1/3 Off Fruit & Herbal - Shop Now >
  1. Home
  2. News
  3. Frankincense


Boswellia serrata

Parts used medicinally: Gum resin

Frankincense is a natural golden resin that comes from the Boswellia tree, native to Africa and Arabia.

Frankincense - Boswellia serrata

What is Frankincense?

Resins are substances produced by plants either spontaneously or as a result of the plant being injured. The resin oozes out from the bark and probably acts to protect the plant from further damage or infestation. Though initially liquid, the exudate eventually becomes hardened over time, which is what you see in the pictures below.

 The name ‘frankincense’ comes from the French ‘franc encens’ meaning ‘high-quality incense’. The aroma is described as earthy, sweet and spicy and its essential oil is commonly used in perfumery and is a popular ingredient in anti-ageing cosmetics.

 This resin, although primarily produced for healing of the plant, has some wonderful medicinal properties for us too.

Frankincense resin oil

Did You Know?

  • Frankincense contains chemicals called boswellic acids which are known to have strong anti-inflammatory action. This explains the common use of it by herbalist for inflammatory conditions like arthritis and asthma.
  • The resin also boasts strong antibacterial properties, making it good for use on wounds and on skin in conditions like acne.
  • The resin is a great expectorant, meaning that it helps to loosen and clear mucus from the airways.

Frankincense & Me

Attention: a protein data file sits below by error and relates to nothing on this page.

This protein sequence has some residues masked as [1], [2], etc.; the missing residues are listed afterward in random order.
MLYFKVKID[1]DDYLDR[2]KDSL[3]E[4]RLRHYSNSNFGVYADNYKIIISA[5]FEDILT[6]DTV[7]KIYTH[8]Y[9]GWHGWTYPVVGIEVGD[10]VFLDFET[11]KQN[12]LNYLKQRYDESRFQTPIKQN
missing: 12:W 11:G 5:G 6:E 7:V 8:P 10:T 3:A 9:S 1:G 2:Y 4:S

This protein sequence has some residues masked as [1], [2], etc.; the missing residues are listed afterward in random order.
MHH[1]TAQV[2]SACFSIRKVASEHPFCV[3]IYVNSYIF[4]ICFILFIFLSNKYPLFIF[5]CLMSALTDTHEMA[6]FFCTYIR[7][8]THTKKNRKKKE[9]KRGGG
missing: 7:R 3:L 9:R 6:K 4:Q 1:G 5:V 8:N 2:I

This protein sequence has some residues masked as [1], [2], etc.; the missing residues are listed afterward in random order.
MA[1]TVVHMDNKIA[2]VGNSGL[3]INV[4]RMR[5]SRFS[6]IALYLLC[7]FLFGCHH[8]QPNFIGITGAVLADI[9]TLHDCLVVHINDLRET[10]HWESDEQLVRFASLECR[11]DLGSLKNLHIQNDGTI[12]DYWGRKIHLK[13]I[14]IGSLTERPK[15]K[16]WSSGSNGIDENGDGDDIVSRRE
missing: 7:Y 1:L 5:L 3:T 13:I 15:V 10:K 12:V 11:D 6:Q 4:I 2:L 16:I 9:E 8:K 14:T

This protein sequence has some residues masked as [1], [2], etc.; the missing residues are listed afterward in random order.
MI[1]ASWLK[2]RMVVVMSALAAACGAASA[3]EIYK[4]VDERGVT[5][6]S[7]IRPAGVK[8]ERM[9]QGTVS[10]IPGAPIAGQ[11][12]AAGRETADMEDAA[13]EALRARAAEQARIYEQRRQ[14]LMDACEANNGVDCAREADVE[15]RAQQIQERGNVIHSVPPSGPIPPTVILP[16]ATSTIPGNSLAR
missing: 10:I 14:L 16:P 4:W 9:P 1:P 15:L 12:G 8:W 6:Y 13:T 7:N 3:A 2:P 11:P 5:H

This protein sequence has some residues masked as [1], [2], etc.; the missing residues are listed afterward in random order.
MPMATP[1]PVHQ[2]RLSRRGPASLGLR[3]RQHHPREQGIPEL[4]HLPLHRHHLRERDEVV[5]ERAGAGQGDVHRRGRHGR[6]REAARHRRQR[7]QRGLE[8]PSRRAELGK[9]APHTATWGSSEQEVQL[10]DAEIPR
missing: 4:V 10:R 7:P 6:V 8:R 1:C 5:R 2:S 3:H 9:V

• The essential oil is commonly used in aromatherapy and has both a calming and uplifting effect on the nervous system. Try adding a few drops to a diffuser or to a piece of tissue to inhale – for those extra stressful days.
  • If you want to try it topically on your skin, add a few drops to an oil or your usual face moisturiser for use night and day.

If you are pregnant/breastfeeding or on drug medication, be sure to consult with a professional before trying these remedies.



Ginger, the “spice of life”, has been used for over 5000 years. Today research corroborates using this plant for weak digestion, nausea, fatigue and pain.


Ginkgo was first used as a medicine in 10th century China and was then adopted in Europe in the 1960s by Germany. Today there is a significant amount of research into it at all levels, particularly for neurological and vascular conditions.

Gotu Kola

Gotu Kola

In traditional herbal medicine, Gotu Kola is used to help treat minor wounds and damaged skin/tissue, thanks to its connective tissue regeneration properties.